Clinical Topic A-Z Clinical Speciality

Palpitations

Palpitations
D001145Arrhythmias, Cardiac
D001282Atrial Flutter
Cardiovascular
2009-03-02Last revised in March 2009

Palpitations - Summary

Palpitation is the sensation of rapid, irregular, or forceful heart beats. They are most commonly caused by:

Tachycardias (heart rate more than 100 beats per minute).

Atrial fibrillation or flutter.

Extrasystoles (ventricular or atrial).

Recording an electrocardiogram (ECG) during an episode of palpitations is the gold standard for diagnosis.

Assessment of a person who currently has palpitations involves:

Checking for a history of ischaemic heart disease, heart failure, cardiomyopathy, or valve disease, that could predispose to a dangerous arrhythmia.

Assessing for symptoms suggestive of a serious complication of an arrhythmia, such as breathlessness, chest pain, syncope or near syncope.

Asking about sudden cardiac death of a first degree relative younger than 40 years of age.

Checking the person’s blood pressure.

Taking an electrocardiogram (ECG) immediately.

If there is uncertainty about excluding ventricular tachycardia (VT) or supraventricular tachycardia (SVT) from the ECG result:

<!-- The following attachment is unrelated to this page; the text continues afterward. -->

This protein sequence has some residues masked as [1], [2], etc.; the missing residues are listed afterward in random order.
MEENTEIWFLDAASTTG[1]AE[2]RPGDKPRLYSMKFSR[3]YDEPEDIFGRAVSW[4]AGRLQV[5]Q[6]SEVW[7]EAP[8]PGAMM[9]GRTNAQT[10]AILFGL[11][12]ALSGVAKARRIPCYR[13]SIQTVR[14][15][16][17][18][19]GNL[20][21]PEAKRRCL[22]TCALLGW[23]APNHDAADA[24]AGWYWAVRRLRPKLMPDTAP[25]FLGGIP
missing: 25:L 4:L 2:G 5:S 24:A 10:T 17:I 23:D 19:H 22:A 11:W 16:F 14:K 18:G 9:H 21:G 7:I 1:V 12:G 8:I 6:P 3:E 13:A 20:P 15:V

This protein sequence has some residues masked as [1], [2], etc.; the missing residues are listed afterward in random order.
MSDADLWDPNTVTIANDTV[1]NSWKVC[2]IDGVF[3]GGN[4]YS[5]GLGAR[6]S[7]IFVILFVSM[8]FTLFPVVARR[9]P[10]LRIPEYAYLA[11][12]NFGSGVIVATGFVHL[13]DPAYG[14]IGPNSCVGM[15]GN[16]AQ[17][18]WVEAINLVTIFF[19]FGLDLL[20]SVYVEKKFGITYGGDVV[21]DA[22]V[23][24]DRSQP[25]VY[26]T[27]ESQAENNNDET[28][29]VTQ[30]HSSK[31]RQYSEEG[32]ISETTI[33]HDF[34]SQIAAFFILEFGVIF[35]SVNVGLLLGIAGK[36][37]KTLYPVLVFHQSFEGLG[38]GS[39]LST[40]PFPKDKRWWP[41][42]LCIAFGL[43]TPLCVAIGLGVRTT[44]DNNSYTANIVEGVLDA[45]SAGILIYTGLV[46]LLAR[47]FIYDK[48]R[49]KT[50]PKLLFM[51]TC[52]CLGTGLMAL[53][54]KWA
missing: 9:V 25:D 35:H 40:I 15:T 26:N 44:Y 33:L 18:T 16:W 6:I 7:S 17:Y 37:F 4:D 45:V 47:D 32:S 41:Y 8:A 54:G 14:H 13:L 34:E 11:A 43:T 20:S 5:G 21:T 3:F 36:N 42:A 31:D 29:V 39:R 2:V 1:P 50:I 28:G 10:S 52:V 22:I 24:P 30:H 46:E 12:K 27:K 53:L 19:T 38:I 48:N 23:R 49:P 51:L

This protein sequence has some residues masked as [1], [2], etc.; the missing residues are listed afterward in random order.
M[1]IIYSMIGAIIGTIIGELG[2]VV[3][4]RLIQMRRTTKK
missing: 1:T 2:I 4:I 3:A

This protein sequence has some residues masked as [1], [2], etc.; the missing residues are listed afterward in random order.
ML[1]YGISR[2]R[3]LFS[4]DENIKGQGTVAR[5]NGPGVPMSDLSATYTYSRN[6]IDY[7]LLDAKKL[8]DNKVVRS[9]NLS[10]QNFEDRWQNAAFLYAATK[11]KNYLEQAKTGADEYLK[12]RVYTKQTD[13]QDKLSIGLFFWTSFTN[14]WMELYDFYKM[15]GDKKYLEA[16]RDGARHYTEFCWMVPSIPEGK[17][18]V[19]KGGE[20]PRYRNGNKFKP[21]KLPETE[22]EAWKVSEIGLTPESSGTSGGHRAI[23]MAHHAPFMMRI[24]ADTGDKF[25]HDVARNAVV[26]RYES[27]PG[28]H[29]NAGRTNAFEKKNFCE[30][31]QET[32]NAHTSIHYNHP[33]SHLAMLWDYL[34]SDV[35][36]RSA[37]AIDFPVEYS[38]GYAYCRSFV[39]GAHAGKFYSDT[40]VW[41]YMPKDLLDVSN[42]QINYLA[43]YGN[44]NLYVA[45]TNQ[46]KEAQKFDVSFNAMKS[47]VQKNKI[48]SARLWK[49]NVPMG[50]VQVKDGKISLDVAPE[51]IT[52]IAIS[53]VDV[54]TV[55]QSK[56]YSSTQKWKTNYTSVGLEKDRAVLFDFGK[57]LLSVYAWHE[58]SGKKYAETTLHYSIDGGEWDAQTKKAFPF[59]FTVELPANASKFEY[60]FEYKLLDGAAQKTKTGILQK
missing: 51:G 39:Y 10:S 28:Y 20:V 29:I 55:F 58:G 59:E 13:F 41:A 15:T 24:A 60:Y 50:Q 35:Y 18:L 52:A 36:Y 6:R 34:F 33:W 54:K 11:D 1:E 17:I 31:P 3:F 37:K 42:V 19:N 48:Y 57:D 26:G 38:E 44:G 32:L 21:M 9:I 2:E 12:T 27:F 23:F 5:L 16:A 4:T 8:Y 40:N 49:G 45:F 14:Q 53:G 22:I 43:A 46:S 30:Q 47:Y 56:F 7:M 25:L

Immediate expert interpretation of the ECG should be requested, or

Emergency admission should be arranged, with a copy of the ECG.

Emergency admission should be arranged for anyone with current palpitations with:

Ventricular tachycardia (VT).

Persistent supraventricular tachycardia (SVT) — an attempt should be made to terminate the SVT before admission using the Valsalva manoeuvre or carotid sinus massage, if appropriate.

Symptoms of breathlessness, chest pain, or syncope or near syncope.

Hypotension.

If the person has current palpitations due to other arrhythmias such as sinus tachycardia, atrial fibrillation or flutter, atrial or ventricular extrasystoles, or SVT terminated successfully in primary care: